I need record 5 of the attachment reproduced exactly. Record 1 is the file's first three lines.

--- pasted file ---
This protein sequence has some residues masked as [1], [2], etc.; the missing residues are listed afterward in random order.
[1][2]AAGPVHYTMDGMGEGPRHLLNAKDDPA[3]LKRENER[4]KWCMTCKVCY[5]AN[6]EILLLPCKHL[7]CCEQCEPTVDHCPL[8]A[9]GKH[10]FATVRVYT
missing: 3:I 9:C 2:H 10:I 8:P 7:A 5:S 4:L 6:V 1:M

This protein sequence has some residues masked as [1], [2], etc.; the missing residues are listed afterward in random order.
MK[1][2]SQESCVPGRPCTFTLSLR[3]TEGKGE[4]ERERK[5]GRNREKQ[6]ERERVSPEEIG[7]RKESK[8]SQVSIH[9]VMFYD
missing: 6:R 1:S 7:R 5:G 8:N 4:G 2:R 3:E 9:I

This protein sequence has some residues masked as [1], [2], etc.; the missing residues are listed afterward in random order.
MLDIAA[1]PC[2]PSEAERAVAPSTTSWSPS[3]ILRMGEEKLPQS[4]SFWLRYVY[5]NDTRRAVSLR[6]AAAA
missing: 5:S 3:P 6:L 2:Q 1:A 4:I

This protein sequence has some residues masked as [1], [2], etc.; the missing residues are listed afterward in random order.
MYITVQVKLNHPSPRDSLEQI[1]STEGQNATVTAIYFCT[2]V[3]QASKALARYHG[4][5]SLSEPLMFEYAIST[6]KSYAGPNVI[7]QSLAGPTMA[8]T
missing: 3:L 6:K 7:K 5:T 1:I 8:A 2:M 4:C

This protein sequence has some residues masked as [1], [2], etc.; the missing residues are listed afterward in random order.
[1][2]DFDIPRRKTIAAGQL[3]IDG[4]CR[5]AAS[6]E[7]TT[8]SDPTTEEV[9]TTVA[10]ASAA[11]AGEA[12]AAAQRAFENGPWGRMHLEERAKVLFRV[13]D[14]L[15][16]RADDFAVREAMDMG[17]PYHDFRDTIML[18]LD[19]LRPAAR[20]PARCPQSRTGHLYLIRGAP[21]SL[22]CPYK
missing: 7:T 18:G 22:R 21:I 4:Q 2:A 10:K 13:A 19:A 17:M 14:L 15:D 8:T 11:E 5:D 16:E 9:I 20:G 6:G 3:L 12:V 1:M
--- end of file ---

This protein sequence has some residues masked as [1], [2], etc.; the missing residues are listed afterward in random order.
[1][2]DFDIPRRKTIAAGQL[3]IDG[4]CR[5]AAS[6]E[7]TT[8]SDPTTEEV[9]TTVA[10]ASAA[11]AGEA[12]AAAQRAFENGPWGRMHLEERAKVLFRV[13]D[14]L[15][16]RADDFAVREAMDMG[17]PYHDFRDTIML[18]LD[19]LRPAAR[20]PARCPQSRTGHLYLIRGAP[21]SL[22]CPYK
missing: 7:T 18:G 22:R 21:I 4:Q 2:A 10:K 13:A 19:A 17:M 14:L 15:D 8:T 11:E 5:D 16:E 9:I 20:G 6:G 3:L 12:V 1:M